One of the many arguments advanced for elected police commissioners is that they will improve the accountability of police forces and will replace the bureaucratically-appointed police authorities.
It is claimed that as they are directly-elected, commissioners will be much more responsive to the public's concerns around policing.
You only have to read some of the candidates' policy pledges to see that this is something they are already attuned to, with many committing to populist policies like putting victims first, dealing with low level anti-social behaviour and being less harsh on motorists.
But if you want greater accountability, you generally need greater transparency and arrangements for strong checks and balances in the system. Which is where the Kent and Medway Police and Crime Panel come in.
This panel, already operating in shadow form, is an important part of the new arrangements. Its primary job will be to hold the elected commissioner to account - on behalf of the public. It will have strong statutory powers to call the commissioner to meetings, question them about decisions and policy and additonally can veto the commissioner's budget and the appointment of a chief constable.
Which is all to be welcomed, especially as these sessions will generally be held in public.
When it comes to what information the commissioner will be required to provide to the panel, the statutory requirements again appear robust.
The key word here is "appear." A document setting out the protocols - called the Information Sharing Agreement - has just been published and will be considered by the panel next week.
It raises some issues for me about whether there could be too much leeway for commissioners to withold from the panel information they have asked for and whether important discussions around the commissioner's activities could take place behind closed doors.
First, the positives: the protocol states that the panel will be able to review any decision taken by a commissioner and those decisions will have to be published by the commissioner. There will be regular performance reports to the panel as well as reports on a range of subjects from the budget, complaints and the police and crime plan.
The panel will additionally be able to request information "on an ad-hoc and unplanned basis" to help it "scrutinise the actions of the commissioner."
However, there are qualifications around such requests for information. The protocol says the information must be "reasonably required" by the panel. Unfortunately, there is no definition in the legislation of this - and it will be for the commissioner or their representative to determine whether a request is reasonable or not.
More concerning is the section of the protocol headed "Incidences when information will not be shared." Clearly, it is hard to counter the argument that information will not be disclosed where it might compromise the force's operational ability to tackle crime.
But the document states that "members of the commissioner's staff are not required to disclose to the panel..evidence or documents containing advice given to the PCC. This also includes political and legal advice."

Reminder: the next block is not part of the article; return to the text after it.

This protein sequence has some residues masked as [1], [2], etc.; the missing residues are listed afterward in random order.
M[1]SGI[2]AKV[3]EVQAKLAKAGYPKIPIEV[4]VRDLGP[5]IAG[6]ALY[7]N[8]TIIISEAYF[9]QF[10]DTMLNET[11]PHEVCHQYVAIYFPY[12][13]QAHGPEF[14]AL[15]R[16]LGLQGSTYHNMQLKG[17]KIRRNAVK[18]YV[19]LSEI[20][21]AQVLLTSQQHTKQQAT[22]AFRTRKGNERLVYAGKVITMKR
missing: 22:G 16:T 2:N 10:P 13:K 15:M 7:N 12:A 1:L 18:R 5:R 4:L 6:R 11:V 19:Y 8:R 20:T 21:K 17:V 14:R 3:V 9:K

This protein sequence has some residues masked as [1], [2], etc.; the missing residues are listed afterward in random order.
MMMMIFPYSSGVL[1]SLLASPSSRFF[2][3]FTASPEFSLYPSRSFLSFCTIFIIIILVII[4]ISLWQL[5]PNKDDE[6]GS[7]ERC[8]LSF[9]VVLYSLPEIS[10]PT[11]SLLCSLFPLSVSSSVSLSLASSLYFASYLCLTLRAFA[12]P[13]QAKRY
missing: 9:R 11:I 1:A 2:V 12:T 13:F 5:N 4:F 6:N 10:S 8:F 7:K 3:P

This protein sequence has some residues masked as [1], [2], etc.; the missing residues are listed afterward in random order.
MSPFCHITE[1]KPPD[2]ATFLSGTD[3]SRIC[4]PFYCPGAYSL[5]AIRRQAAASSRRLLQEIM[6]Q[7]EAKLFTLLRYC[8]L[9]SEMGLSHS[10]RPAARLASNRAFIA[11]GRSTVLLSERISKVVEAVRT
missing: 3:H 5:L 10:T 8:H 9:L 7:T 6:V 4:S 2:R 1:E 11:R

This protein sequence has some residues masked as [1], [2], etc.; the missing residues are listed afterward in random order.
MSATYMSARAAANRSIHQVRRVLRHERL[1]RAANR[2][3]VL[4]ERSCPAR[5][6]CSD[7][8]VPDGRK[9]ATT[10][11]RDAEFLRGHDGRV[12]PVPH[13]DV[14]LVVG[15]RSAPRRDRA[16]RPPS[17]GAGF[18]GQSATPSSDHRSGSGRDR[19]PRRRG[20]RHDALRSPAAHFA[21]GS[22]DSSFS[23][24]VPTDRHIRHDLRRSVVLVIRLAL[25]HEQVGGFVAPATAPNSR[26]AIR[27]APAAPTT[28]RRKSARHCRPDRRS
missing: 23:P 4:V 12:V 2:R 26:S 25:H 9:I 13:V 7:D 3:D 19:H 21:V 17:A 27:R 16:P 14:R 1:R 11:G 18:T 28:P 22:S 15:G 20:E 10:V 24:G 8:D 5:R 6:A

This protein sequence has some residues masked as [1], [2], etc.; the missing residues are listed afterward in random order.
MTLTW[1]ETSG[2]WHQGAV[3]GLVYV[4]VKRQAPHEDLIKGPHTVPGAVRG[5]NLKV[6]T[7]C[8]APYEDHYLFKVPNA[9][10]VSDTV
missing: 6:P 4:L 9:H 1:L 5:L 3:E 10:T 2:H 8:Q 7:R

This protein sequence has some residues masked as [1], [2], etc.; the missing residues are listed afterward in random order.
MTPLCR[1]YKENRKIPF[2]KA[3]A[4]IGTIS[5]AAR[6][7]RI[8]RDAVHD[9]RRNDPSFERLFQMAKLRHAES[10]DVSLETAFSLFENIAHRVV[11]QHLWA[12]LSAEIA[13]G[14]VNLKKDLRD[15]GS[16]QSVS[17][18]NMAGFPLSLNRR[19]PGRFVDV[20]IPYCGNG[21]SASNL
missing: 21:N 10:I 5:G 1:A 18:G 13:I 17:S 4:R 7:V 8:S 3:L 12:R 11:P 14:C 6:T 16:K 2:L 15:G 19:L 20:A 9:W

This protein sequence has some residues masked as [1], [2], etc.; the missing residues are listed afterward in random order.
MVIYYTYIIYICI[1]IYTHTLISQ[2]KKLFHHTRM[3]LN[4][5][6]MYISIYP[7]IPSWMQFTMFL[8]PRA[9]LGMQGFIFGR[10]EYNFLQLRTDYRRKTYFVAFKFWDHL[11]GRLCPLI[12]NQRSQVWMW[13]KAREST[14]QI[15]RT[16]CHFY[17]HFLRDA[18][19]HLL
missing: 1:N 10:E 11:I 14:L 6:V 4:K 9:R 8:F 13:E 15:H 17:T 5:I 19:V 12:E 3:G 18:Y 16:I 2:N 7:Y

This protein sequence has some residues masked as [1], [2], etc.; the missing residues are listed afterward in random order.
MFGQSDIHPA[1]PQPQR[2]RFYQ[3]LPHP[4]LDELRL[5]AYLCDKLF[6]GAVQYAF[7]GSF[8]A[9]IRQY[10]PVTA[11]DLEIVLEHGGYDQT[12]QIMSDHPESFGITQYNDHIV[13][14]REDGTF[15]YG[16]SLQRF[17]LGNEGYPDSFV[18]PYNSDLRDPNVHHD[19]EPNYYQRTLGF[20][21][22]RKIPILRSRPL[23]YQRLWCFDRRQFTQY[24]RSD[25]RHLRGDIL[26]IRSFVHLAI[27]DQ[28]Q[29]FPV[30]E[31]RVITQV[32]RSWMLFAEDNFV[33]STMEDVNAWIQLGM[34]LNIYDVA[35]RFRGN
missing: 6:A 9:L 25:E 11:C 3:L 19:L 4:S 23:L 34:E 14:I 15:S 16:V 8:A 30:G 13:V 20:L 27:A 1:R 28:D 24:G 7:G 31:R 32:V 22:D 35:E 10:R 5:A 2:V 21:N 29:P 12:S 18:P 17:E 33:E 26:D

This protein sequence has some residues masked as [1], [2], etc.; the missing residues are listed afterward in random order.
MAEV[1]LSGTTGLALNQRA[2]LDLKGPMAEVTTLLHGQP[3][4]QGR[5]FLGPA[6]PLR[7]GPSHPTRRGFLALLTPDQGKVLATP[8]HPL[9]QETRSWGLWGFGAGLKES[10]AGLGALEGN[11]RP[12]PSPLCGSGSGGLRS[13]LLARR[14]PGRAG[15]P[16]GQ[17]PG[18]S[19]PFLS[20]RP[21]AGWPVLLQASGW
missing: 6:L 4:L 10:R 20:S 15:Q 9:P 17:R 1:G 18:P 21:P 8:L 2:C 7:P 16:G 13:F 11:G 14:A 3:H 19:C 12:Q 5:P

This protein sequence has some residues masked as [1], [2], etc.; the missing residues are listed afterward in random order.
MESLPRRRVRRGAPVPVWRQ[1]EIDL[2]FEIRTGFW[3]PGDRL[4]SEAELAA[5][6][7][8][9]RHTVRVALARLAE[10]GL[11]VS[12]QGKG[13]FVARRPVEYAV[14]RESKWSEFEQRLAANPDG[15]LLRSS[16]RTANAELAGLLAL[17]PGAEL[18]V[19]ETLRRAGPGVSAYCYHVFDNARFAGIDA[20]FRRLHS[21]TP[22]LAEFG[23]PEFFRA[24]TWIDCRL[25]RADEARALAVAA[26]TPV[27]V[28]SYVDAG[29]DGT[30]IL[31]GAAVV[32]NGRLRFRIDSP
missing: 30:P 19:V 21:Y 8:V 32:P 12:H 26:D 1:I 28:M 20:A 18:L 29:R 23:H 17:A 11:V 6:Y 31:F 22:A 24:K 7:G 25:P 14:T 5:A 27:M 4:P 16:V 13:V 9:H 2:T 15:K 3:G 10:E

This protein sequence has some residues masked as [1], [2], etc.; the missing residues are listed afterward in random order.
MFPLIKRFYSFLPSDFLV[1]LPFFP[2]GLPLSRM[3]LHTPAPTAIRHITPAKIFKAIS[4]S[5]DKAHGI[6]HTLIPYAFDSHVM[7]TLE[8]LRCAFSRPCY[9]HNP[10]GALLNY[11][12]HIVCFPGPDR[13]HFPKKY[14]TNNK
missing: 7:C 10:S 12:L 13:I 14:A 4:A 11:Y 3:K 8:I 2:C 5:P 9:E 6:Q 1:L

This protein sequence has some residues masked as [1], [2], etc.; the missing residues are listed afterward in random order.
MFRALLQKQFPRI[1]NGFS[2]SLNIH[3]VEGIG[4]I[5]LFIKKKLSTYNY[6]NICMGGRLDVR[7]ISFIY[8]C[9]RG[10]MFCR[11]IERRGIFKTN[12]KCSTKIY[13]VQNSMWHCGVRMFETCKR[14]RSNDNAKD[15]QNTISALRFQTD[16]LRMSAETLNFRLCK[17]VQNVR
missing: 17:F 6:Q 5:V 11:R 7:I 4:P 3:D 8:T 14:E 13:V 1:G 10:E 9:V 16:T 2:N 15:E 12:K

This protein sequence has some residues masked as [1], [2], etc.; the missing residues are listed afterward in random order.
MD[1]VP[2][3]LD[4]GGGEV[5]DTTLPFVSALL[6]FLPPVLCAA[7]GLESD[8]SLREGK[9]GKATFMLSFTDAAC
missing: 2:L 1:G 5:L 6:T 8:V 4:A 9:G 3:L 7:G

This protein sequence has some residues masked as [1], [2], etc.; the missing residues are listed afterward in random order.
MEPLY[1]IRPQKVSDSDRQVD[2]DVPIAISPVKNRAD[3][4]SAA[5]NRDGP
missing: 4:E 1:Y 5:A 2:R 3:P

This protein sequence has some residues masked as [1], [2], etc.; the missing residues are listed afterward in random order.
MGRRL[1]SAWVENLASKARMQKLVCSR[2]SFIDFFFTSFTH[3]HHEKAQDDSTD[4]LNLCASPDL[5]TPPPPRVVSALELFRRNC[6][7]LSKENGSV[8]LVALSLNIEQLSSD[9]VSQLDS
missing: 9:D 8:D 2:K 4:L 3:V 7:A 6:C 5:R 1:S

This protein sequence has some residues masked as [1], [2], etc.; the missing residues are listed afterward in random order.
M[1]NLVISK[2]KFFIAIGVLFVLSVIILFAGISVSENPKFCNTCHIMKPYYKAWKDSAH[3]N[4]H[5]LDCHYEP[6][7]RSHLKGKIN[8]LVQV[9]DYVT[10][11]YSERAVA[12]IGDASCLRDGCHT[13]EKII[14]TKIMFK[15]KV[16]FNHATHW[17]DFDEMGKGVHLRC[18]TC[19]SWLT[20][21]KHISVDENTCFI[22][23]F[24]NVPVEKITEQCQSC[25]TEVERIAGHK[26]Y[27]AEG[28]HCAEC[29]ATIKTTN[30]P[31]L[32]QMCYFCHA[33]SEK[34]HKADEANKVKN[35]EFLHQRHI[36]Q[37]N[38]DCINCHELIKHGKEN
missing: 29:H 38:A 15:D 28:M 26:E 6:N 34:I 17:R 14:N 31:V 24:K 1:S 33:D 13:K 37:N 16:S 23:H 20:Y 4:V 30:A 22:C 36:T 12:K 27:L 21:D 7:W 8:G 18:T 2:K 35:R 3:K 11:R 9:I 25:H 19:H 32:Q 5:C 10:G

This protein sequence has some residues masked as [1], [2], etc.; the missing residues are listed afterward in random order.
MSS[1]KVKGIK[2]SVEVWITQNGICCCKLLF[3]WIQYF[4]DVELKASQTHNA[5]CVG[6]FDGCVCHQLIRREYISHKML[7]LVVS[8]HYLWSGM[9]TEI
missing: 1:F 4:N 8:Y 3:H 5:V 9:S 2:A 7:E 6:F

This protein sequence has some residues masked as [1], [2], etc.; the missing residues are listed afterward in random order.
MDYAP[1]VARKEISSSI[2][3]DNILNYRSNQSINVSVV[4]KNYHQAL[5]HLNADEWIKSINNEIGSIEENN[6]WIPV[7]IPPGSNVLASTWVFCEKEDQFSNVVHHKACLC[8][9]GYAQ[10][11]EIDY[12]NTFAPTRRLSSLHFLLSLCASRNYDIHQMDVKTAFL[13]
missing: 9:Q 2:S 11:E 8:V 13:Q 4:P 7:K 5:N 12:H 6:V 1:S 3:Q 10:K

Suppose a chief constable was to advise a commissioner that a policy proposal, or spending commitment might be unviable or have adverse consequences for crime detection? Under the protocol, any written advice could be witheld.
Suppose a force chief executive was to advise a commissioner that their action strayed over into operational affairs rather than strategic ones? Again, it need not be shared with the panel.
It also states the panel will have no powers to "request information from the Force...other than general rights under the Freedom of Information Act" - which presumably means that police chiefs, including the chief constable, could not be asked about anything - something that the soon-to-be-scrapped police authorities do at their meetings. (It is not clear at all whether the panel has any powers to summon the chief constable to answer questions).
Another section, headed "Requests for information to be exempt from public disclosure" states that the commissioner will be entitled to request that information provided to the panel "is not published or [be considered] exempt from public disclosure".
It adds that while the commissioner "recognises the Panel has a duty to operate in an open and transparent manner, there is certain information which is sensitive in nature and which would not be appropriately released in the public domain."
Where the panel accedes, the sensitive information may be debated in "closed session."
The protocol emphasises that these occasions will be the exception to the rule but even so, it appears that there are loopholes that could allow our elected commissioner to be less accountable than they should.
If elected police commissioners are to gain public confidence , it is important they discharge their duties in as open and accountable way as possible.
That applies equally to the panel charged with scrutinising what commissioners are up to.
Read the Information Sharing Agreement here:
kentpccpanel.pdf (139.45 kb)